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Pop Goes Ferrer

By Kelly Drennan


There is something very James Dean about the work of Julio Ferrer. His image of Che Guevara taking a "Chelfie" triggers the simplest word that comes to mind: Cool. 

His work oozes tongue-in-cheek. Ferrer's best known work features iconic figures with political narratives in a pop art style. The artist typically outlines his images in black ink and fills in the rest with high-octane colour. His work is graphic, with a comic book/street art edge. 

Both a painter and printmaker, Ferrer is so skilled and paints in such a way that it is sometimes difficult to tell which is a painting and which is the print. 

Recently, Ferrer added some much needed colour to Canadian politics. In honour of Canada 150, he was commissioned to paint portraits of Canada's 23 Prime Ministers... and paint them he did. They are energized and juicy.  It can be noted that this is probably the first time Justin Trudeau will have flaming red hair, and Stephen Harper a magenta suit. Titled "Prime Time", the paintings are currently  on display at the Government House in Fredericton, New Brunswick.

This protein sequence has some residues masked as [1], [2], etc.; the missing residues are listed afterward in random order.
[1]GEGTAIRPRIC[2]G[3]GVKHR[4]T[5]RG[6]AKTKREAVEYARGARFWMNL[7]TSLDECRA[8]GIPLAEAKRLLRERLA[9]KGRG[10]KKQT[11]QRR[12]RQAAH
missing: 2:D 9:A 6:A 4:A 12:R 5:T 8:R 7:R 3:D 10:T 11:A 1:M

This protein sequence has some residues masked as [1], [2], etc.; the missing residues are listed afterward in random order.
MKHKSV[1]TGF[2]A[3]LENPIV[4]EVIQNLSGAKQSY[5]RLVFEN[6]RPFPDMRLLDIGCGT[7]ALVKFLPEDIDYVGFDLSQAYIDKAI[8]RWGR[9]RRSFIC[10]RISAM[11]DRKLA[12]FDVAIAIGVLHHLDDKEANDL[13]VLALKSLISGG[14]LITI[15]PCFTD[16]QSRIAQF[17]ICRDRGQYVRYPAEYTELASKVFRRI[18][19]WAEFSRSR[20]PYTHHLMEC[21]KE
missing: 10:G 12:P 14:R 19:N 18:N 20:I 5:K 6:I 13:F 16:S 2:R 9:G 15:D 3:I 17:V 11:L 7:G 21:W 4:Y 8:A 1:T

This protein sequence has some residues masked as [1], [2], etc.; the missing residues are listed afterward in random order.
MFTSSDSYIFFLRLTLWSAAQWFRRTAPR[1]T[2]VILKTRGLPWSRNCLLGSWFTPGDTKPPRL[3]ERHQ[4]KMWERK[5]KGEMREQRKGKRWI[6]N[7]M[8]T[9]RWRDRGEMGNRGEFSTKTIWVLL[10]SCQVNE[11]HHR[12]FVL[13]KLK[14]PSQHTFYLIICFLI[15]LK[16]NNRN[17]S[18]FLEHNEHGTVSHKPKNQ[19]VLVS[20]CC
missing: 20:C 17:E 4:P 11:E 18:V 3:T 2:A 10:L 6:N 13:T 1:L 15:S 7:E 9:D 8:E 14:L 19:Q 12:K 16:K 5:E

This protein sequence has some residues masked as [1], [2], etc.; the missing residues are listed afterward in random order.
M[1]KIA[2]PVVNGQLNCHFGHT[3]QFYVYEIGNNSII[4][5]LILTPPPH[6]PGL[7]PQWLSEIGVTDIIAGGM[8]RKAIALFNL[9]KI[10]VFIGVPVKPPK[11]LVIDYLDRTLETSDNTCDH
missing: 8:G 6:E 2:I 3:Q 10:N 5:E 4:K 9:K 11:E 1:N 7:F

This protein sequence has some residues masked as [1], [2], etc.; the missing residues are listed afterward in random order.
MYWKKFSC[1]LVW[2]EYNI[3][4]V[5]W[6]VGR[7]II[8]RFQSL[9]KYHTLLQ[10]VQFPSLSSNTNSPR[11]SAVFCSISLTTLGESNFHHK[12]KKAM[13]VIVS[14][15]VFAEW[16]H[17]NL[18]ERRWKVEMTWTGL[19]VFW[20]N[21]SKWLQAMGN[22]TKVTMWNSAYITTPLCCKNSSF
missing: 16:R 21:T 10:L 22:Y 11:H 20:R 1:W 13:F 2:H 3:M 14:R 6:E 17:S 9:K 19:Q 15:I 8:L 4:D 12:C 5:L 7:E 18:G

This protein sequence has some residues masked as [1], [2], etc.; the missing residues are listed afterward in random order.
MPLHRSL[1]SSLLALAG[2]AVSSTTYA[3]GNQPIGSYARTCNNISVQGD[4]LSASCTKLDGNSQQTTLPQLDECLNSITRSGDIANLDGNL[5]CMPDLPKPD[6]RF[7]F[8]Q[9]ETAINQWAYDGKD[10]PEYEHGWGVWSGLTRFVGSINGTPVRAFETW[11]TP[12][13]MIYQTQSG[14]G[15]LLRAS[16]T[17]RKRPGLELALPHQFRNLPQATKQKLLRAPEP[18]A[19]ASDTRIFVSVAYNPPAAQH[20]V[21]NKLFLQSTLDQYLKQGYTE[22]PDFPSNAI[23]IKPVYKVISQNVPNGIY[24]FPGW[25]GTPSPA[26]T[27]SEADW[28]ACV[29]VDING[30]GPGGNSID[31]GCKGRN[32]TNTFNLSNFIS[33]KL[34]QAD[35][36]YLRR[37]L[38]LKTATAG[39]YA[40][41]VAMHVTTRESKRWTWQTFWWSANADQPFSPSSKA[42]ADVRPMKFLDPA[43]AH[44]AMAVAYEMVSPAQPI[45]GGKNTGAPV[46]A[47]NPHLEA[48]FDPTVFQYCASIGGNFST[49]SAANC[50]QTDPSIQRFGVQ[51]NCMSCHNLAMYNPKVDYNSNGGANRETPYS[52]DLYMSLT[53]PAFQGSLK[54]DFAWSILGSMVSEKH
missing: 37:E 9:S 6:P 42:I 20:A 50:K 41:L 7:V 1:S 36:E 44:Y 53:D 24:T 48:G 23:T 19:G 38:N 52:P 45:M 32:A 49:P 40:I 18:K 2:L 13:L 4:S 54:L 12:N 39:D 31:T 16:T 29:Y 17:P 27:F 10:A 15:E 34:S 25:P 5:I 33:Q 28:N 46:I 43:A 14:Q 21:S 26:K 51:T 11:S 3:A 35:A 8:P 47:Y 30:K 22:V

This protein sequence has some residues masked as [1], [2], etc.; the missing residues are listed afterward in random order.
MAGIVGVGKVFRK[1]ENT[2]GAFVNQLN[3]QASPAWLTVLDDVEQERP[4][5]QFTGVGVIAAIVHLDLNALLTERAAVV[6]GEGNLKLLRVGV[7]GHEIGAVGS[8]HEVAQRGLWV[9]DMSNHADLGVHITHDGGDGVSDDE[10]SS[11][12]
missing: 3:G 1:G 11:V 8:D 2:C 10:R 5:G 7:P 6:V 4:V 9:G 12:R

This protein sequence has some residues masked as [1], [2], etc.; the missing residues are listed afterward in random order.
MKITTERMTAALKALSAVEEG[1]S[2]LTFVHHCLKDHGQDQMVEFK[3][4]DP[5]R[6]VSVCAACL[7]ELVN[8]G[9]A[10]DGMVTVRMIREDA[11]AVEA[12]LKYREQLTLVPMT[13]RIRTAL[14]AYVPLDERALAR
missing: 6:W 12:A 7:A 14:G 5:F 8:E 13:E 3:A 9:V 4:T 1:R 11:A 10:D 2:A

Born in Cienfuegos, Cuba, Ferrer graduated from the National School of Visual Arts (Havana) and The International People's College (Denmark). His work has been exhibited Internationally and he has won numerous awards. Ferrer lives in Hamilton, Ontario with his wife and son. 

Check out Julio Ferrer's interview with us and learn a bit about what makes him tick...


"I find that through humour you can get a unique
connection with the viewer.
First comes the laugh,
then the deep thought." 
- Julio Ferrer


When did you first become interested in art?
My earliest memories are from when I was 6 years old. I used to fill notebooks with drawings and was eager to finish one to start another.

What are you working on right now?
I'm working in an interesting commission for a private collector that include the faces of Sr. John A McDonald and George Washington.

What inspires your work?
The world around me. The everyday news. The politics. The music. 



Can you tell us a little about your process?